The Art of Birding: Taking to the Trails of the Clark Art Institute

This week’s blog took me away from the hiking trails of Connecticut and into Massachusetts where I explored the birds of our neighboring state. The first location on the list is an unexpected one. My mom and I ventured to the Clark Art Institute, not to look at the best the art world has to offer, but instead to find out what kind of feathered friends inhabit its extensive 140-acre grounds. In the end we did not see many bird species, but the Clark Art Institute still houses some amazing trails that are maintained to the highest standard.

After getting out of the car, some birds were already making themselves known to us. American Robins and European Starlings strolled on the grass looking for morsels of food. We were about ready to move onto the trails but something caught my eye that stood out against the common ground feeders. A quick look through my binoculars and I saw a tan bird with sleek feathers, striking black markings, and beautiful red spots on the head. I immediately recognized it as a Northern Flicker, a type of woodpecker often seen on the ground. My suspicions were only solidified when the bird flew away and showed us a white rump patch.

We walked farther towards the cow pasture where I was able to see more common birds such as Red-winged Blackbirds, Veerys, and Cedar Waxwings. We didn’t see any cowbirds, but there were several cows lazily grazing in the pasture. My mom then looked to the sky and was able to see a Turkey Vulture flying high in the clouds searching for food.

As we made our way into the woods the unmistakable song of the Song Sparrow rang out and made itself known to us. This was right around the time when our bird walk was given a serious purpose. A masked man with his dog pointed out that he had seen juvenile Barred Owls down a stretch of woods. My mom and I lit up when we heard this and began an all-out search for these elusive birds. Unfortunately, it was not to be.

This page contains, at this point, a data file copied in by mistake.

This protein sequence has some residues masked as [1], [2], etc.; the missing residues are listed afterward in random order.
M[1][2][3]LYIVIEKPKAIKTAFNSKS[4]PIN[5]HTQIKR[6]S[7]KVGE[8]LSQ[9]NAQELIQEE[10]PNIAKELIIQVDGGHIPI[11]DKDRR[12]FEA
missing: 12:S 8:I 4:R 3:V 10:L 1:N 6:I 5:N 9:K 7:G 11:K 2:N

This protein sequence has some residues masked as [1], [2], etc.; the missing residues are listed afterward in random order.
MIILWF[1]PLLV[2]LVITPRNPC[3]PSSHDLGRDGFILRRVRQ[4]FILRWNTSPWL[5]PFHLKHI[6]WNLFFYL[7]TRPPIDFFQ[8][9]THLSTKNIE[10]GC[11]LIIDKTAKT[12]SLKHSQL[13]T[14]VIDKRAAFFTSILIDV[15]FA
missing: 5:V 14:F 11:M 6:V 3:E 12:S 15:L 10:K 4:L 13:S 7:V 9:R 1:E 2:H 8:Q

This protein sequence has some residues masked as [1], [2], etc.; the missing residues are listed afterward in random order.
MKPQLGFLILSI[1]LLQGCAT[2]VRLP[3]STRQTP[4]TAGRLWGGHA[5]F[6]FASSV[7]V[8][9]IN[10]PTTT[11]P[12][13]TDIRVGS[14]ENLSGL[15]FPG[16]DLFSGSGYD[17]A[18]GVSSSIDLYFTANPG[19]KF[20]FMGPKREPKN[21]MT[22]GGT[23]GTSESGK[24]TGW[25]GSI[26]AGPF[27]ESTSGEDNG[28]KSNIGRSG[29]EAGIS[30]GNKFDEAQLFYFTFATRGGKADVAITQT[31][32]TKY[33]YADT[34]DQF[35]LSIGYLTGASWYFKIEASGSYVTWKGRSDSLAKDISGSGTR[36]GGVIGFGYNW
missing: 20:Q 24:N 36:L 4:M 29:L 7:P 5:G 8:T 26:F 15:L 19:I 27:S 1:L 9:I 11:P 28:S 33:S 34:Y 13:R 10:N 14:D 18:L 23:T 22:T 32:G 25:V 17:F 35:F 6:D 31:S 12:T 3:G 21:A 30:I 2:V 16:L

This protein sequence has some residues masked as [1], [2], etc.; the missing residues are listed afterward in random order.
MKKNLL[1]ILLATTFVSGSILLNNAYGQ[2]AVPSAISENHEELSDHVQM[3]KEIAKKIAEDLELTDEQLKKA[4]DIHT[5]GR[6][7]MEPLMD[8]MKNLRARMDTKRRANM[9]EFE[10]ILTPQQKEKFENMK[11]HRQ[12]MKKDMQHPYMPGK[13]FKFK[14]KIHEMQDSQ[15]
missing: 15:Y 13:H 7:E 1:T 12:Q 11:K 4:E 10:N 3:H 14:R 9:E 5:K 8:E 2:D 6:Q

Blue Jays sang rather noisily which almost drowned out one of the highlights of the trip. Through the rather loud jays I was able to hear what, in my opinion, is the most beautiful bird song in the world. It is the ethereal and metallic song of the Wood Thrush. I never got to see it but the sound was enough. In the same patch of woods, I was able to see Black-capped Chickadees, Hairy Woodpeckers, and Ovenbirds just to name a few. I was able to finish with 21 confirmed species. Be sure to come check out the trails and museum, which reopens on July 12th.

Go back

Recent Blog Posts View All

Noble Horizons has worked hard to keep families close throughout pandemic. We are proud to announce that the visitation center designed and constructed by members of the Noble team to allow safe family visits during the pandemic will be featured in the Best Practices section of the State of Connecticut's Department of Aging and Disability Services Silver Panther summer newsletter.  

For 15 years,  Linda Castaldi has been welcoming people to Noble Horizons. “I’m the first voice people hear when they call Noble,” Linda describes, “I’m always in contact with residents’ families, helping them feel at ease and providing them with information.”

When you ask Laurie Frey what she does at Noble Horizons you quickly realize there is very little she doesn’t do. From personnel to housekeeping, laundry to the reception desk, Laurie Frey does it all ... with boundless energy, an infectious smile and a deep fondness for Noble residents and their families. “I like to do different things, and I love to do anything that brings me in contact with the residents. I enjoy having a bond with them.”

Today’s birding blog brings me back to Massachusetts, more specifically the town of Sheffield. The location is Bartholomew’s Cobble, a property owned by the Trustees of the Reservation (the same organization that maintains Field Farm), a location that was chock full of birds and one of the most beautiful locations that I have visited for this blog series.